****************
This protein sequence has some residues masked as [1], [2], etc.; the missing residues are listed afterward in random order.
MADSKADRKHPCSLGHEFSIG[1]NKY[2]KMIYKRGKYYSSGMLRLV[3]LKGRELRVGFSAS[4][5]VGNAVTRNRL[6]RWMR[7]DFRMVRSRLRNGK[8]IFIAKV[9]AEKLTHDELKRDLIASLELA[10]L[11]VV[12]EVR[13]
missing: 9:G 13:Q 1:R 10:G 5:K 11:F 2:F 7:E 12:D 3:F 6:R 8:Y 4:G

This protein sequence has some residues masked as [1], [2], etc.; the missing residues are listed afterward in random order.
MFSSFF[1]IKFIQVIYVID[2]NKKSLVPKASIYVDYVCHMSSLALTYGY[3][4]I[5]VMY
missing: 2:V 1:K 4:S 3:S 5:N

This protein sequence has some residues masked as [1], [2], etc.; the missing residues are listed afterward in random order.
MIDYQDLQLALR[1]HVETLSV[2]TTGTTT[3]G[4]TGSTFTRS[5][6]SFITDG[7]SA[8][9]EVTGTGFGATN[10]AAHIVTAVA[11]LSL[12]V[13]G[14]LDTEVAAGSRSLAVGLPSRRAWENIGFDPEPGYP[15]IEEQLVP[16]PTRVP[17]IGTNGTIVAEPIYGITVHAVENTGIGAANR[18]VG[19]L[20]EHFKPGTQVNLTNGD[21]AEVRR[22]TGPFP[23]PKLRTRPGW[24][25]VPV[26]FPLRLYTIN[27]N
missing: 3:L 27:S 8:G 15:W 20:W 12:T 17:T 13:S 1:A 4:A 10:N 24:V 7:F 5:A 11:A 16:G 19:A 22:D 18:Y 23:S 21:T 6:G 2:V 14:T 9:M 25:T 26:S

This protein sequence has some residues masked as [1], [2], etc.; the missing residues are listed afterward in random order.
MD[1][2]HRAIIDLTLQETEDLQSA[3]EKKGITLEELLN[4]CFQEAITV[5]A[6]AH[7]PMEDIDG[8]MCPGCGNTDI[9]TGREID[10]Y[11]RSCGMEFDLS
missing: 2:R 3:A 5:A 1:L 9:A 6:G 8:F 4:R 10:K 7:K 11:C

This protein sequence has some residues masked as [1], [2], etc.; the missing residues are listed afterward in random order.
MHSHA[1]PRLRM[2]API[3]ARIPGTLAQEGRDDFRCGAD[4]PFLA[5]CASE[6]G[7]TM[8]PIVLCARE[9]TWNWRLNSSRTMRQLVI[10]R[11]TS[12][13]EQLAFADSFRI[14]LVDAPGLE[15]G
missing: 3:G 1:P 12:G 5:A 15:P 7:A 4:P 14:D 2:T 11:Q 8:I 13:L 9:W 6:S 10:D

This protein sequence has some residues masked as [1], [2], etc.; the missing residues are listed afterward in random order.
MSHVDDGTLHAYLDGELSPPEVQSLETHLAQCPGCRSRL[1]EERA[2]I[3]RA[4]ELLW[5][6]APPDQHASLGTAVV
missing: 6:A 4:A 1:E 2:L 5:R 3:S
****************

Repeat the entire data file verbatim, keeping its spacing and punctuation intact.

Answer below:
This protein sequence has some residues masked as [1], [2], etc.; the missing residues are listed afterward in random order.
MADSKADRKHPCSLGHEFSIG[1]NKY[2]KMIYKRGKYYSSGMLRLV[3]LKGRELRVGFSAS[4][5]VGNAVTRNRL[6]RWMR[7]DFRMVRSRLRNGK[8]IFIAKV[9]AEKLTHDELKRDLIASLELA[10]L[11]VV[12]EVR[13]
missing: 9:G 13:Q 1:R 10:G 5:K 11:F 2:F 7:E 12:D 3:F 6:R 8:Y 4:G

This protein sequence has some residues masked as [1], [2], etc.; the missing residues are listed afterward in random order.
MFSSFF[1]IKFIQVIYVID[2]NKKSLVPKASIYVDYVCHMSSLALTYGY[3][4]I[5]VMY
missing: 2:V 1:K 4:S 3:S 5:N

This protein sequence has some residues masked as [1], [2], etc.; the missing residues are listed afterward in random order.
MIDYQDLQLALR[1]HVETLSV[2]TTGTTT[3]G[4]TGSTFTRS[5][6]SFITDG[7]SA[8][9]EVTGTGFGATN[10]AAHIVTAVA[11]LSL[12]V[13]G[14]LDTEVAAGSRSLAVGLPSRRAWENIGFDPEPGYP[15]IEEQLVP[16]PTRVP[17]IGTNGTIVAEPIYGITVHAVENTGIGAANR[18]VG[19]L[20]EHFKPGTQVNLTNGD[21]AEVRR[22]TGPFP[23]PKLRTRPGW[24][25]VPV[26]FPLRLYTIN[27]N
missing: 3:L 27:S 8:G 15:W 20:W 12:T 17:T 13:S 1:A 4:A 10:N 24:V 7:F 5:A 11:A 16:G 19:A 22:D 18:Y 23:S 21:T 6:G 2:V 14:T 9:M 25:T 26:S

This protein sequence has some residues masked as [1], [2], etc.; the missing residues are listed afterward in random order.
MD[1][2]HRAIIDLTLQETEDLQSA[3]EKKGITLEELLN[4]CFQEAITV[5]A[6]AH[7]PMEDIDG[8]MCPGCGNTDI[9]TGREID[10]Y[11]RSCGMEFDLS
missing: 2:R 3:A 5:A 1:L 9:A 6:G 8:F 4:R 10:K 7:K 11:C

This protein sequence has some residues masked as [1], [2], etc.; the missing residues are listed afterward in random order.
MHSHA[1]PRLRM[2]API[3]ARIPGTLAQEGRDDFRCGAD[4]PFLA[5]CASE[6]G[7]TM[8]PIVLCARE[9]TWNWRLNSSRTMRQLVI[10]R[11]TS[12][13]EQLAFADSFRI[14]LVDAPGLE[15]G
missing: 3:G 1:P 12:G 5:A 15:P 7:A 4:P 14:D 2:T 11:Q 8:I 13:L 9:W 6:S 10:D

This protein sequence has some residues masked as [1], [2], etc.; the missing residues are listed afterward in random order.
MSHVDDGTLHAYLDGELSPPEVQSLETHLAQCPGCRSRL[1]EERA[2]I[3]RA[4]ELLW[5][6]APPDQHASLGTAVV
missing: 6:A 4:A 1:E 2:L 5:R 3:S